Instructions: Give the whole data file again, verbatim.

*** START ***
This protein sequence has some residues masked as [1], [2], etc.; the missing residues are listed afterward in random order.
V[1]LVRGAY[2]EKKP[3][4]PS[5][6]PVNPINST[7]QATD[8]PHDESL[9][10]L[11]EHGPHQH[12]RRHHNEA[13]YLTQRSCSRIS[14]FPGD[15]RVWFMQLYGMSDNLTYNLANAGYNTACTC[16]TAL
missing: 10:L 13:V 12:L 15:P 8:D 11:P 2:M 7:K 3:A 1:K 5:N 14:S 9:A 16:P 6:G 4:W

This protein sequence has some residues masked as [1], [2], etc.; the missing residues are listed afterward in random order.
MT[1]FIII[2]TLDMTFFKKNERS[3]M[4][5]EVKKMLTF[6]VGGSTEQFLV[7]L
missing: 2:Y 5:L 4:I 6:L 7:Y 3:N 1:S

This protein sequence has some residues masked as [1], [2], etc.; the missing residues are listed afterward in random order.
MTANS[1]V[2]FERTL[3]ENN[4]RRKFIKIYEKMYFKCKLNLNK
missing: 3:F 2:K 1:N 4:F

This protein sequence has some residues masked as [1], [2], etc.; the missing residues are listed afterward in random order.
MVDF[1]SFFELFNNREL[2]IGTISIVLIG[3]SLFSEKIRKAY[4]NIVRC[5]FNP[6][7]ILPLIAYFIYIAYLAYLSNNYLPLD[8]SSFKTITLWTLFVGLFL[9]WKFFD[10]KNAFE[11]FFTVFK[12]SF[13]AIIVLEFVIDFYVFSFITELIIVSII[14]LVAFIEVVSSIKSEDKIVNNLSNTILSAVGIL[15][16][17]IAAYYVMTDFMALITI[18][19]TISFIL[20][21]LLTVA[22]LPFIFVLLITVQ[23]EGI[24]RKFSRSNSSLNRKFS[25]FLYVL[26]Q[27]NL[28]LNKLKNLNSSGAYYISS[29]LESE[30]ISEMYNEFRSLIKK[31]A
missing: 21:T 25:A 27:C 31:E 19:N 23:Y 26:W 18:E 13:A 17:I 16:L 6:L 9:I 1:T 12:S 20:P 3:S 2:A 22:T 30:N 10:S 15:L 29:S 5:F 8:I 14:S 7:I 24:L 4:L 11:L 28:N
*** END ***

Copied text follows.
This protein sequence has some residues masked as [1], [2], etc.; the missing residues are listed afterward in random order.
V[1]LVRGAY[2]EKKP[3][4]PS[5][6]PVNPINST[7]QATD[8]PHDESL[9][10]L[11]EHGPHQH[12]RRHHNEA[13]YLTQRSCSRIS[14]FPGD[15]RVWFMQLYGMSDNLTYNLANAGYNTACTC[16]TAL
missing: 10:L 13:V 12:L 15:P 8:D 11:P 2:M 7:K 3:A 1:K 5:N 14:S 9:A 16:P 6:G 4:W

This protein sequence has some residues masked as [1], [2], etc.; the missing residues are listed afterward in random order.
MT[1]FIII[2]TLDMTFFKKNERS[3]M[4][5]EVKKMLTF[6]VGGSTEQFLV[7]L
missing: 2:Y 5:L 4:I 6:L 7:Y 3:N 1:S

This protein sequence has some residues masked as [1], [2], etc.; the missing residues are listed afterward in random order.
MTANS[1]V[2]FERTL[3]ENN[4]RRKFIKIYEKMYFKCKLNLNK
missing: 3:F 2:K 1:N 4:F

This protein sequence has some residues masked as [1], [2], etc.; the missing residues are listed afterward in random order.
MVDF[1]SFFELFNNREL[2]IGTISIVLIG[3]SLFSEKIRKAY[4]NIVRC[5]FNP[6][7]ILPLIAYFIYIAYLAYLSNNYLPLD[8]SSFKTITLWTLFVGLFL[9]WKFFD[10]KNAFE[11]FFTVFK[12]SF[13]AIIVLEFVIDFYVFSFITELIIVSII[14]LVAFIEVVSSIKSEDKIVNNLSNTILSAVGIL[15][16][17]IAAYYVMTDFMALITI[18][19]TISFIL[20][21]LLTVA[22]LPFIFVLLITVQ[23]EGI[24]RKFSRSNSSLNRKFS[25]FLYVL[26]Q[27]NL[28]LNKLKNLNSSGAYYISS[29]LESE[30]ISEMYNEFRSLIKK[31]A
missing: 21:T 25:A 27:C 31:E 19:N 23:Y 26:W 18:E 13:A 17:I 16:L 6:L 9:I 1:T 12:S 20:P 3:S 2:A 22:T 30:N 10:S 15:L 29:S 5:F 8:I 14:S 7:I 24:L 4:L 11:L 28:N